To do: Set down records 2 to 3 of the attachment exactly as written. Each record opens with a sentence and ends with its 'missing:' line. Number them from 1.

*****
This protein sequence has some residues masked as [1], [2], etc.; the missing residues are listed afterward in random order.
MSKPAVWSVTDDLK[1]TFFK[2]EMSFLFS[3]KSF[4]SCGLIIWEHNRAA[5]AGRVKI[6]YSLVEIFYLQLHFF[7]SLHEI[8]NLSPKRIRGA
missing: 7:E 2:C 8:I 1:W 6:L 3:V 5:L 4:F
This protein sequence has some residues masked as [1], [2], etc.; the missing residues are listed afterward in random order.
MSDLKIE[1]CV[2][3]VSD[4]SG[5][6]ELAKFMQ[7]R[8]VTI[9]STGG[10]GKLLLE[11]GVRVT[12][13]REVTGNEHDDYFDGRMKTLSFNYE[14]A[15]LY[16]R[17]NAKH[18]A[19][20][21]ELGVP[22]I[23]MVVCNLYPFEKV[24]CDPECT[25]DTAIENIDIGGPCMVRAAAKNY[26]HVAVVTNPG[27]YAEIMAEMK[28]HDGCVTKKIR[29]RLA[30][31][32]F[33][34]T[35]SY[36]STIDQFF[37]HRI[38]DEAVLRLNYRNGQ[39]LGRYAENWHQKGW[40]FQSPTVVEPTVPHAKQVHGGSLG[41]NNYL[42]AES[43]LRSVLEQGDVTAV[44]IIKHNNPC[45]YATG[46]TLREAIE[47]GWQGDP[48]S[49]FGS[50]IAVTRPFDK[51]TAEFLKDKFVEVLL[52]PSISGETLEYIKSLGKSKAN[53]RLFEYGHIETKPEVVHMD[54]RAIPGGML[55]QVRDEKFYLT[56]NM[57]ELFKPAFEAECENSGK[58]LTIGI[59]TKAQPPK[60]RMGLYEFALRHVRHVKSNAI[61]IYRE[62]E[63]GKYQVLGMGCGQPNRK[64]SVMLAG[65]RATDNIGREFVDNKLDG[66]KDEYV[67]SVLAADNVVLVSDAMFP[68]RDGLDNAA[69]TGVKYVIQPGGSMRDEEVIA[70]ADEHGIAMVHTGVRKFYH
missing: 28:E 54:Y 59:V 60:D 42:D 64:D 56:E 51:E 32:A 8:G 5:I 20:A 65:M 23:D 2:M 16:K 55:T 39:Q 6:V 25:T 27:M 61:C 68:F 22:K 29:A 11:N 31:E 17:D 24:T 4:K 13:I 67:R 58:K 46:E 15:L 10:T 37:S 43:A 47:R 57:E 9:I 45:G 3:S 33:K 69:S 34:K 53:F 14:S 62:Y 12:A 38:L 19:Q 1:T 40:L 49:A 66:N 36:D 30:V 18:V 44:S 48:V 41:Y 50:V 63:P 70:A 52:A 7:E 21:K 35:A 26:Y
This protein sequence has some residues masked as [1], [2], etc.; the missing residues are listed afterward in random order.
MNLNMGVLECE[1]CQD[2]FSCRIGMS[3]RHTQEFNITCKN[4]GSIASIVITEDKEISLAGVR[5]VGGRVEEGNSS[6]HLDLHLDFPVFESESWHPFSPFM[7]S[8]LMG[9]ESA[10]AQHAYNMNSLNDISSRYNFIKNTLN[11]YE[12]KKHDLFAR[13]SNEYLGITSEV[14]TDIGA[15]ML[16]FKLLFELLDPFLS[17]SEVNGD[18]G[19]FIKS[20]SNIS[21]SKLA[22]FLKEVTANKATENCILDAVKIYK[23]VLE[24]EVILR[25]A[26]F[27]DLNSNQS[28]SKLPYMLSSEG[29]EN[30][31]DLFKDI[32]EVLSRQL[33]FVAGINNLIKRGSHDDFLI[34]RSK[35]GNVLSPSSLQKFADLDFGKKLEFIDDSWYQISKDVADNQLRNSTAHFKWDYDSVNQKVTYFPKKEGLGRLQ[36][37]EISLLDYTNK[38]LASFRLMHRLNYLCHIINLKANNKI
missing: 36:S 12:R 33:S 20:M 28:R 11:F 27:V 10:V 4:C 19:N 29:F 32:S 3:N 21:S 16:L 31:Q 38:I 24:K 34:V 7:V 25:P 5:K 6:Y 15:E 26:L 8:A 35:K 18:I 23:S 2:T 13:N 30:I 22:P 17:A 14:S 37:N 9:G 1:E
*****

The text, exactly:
This protein sequence has some residues masked as [1], [2], etc.; the missing residues are listed afterward in random order.
MSDLKIE[1]CV[2][3]VSD[4]SG[5][6]ELAKFMQ[7]R[8]VTI[9]STGG[10]GKLLLE[11]GVRVT[12][13]REVTGNEHDDYFDGRMKTLSFNYE[14]A[15]LY[16]R[17]NAKH[18]A[19][20][21]ELGVP[22]I[23]MVVCNLYPFEKV[24]CDPECT[25]DTAIENIDIGGPCMVRAAAKNY[26]HVAVVTNPG[27]YAEIMAEMK[28]HDGCVTKKIR[29]RLA[30][31][32]F[33][34]T[35]SY[36]STIDQFF[37]HRI[38]DEAVLRLNYRNGQ[39]LGRYAENWHQKGW[40]FQSPTVVEPTVPHAKQVHGGSLG[41]NNYL[42]AES[43]LRSVLEQGDVTAV[44]IIKHNNPC[45]YATG[46]TLREAIE[47]GWQGDP[48]S[49]FGS[50]IAVTRPFDK[51]TAEFLKDKFVEVLL[52]PSISGETLEYIKSLGKSKAN[53]RLFEYGHIETKPEVVHMD[54]RAIPGGML[55]QVRDEKFYLT[56]NM[57]ELFKPAFEAECENSGK[58]LTIGI[59]TKAQPPK[60]RMGLYEFALRHVRHVKSNAI[61]IYRE[62]E[63]GKYQVLGMGCGQPNRK[64]SVMLAG[65]RATDNIGREFVDNKLDG[66]KDEYV[67]SVLAADNVVLVSDAMFP[68]RDGLDNAA[69]TGVKYVIQPGGSMRDEEVIA[70]ADEHGIAMVHTGVRKFYH
missing: 28:E 54:Y 59:V 60:D 42:D 64:D 56:E 51:E 32:A 8:G 5:I 20:A 65:M 23:D 2:M 16:K 55:T 39:Q 6:V 25:T 27:M 61:C 68:F 22:K 29:A 11:N 31:E 17:D 24:T 4:K 13:I 67:R 58:K 46:E 15:L 10:T 37:S 43:A 47:R 57:E 9:I 45:G 3:S 33:K 69:S 34:K 53:F 14:S 62:Y 12:A 38:L 19:Q 1:T 40:L 49:A 66:N 36:D 30:V 18:V 44:S 48:V 41:Y 50:V 63:P 70:A 52:A 7:E 21:K 35:A 26:Y
This protein sequence has some residues masked as [1], [2], etc.; the missing residues are listed afterward in random order.
MNLNMGVLECE[1]CQD[2]FSCRIGMS[3]RHTQEFNITCKN[4]GSIASIVITEDKEISLAGVR[5]VGGRVEEGNSS[6]HLDLHLDFPVFESESWHPFSPFM[7]S[8]LMG[9]ESA[10]AQHAYNMNSLNDISSRYNFIKNTLN[11]YE[12]KKHDLFAR[13]SNEYLGITSEV[14]TDIGA[15]ML[16]FKLLFELLDPFLS[17]SEVNGD[18]G[19]FIKS[20]SNIS[21]SKLA[22]FLKEVTANKATENCILDAVKIYK[23]VLE[24]EVILR[25]A[26]F[27]DLNSNQS[28]SKLPYMLSSEG[29]EN[30][31]DLFKDI[32]EVLSRQL[33]FVAGINNLIKRGSHDDFLI[34]RSK[35]GNVLSPSSLQKFADLDFGKKLEFIDDSWYQISKDVADNQLRNSTAHFKWDYDSVNQKVTYFPKKEGLGRLQ[36][37]EISLLDYTNK[38]LASFRLMHRLNYLCHIINLKANNKI
missing: 36:S 12:R 33:S 20:M 28:R 11:F 27:V 10:V 4:C 19:N 29:F 32:S 3:N 21:S 16:L 31:Q 38:I 24:K 34:V 7:V 25:P 5:K 6:Y 15:E 26:L 8:A 35:K 18:I 23:S 2:T 13:N 30:I 22:P 17:A 14:S 37:N 9:G 1:E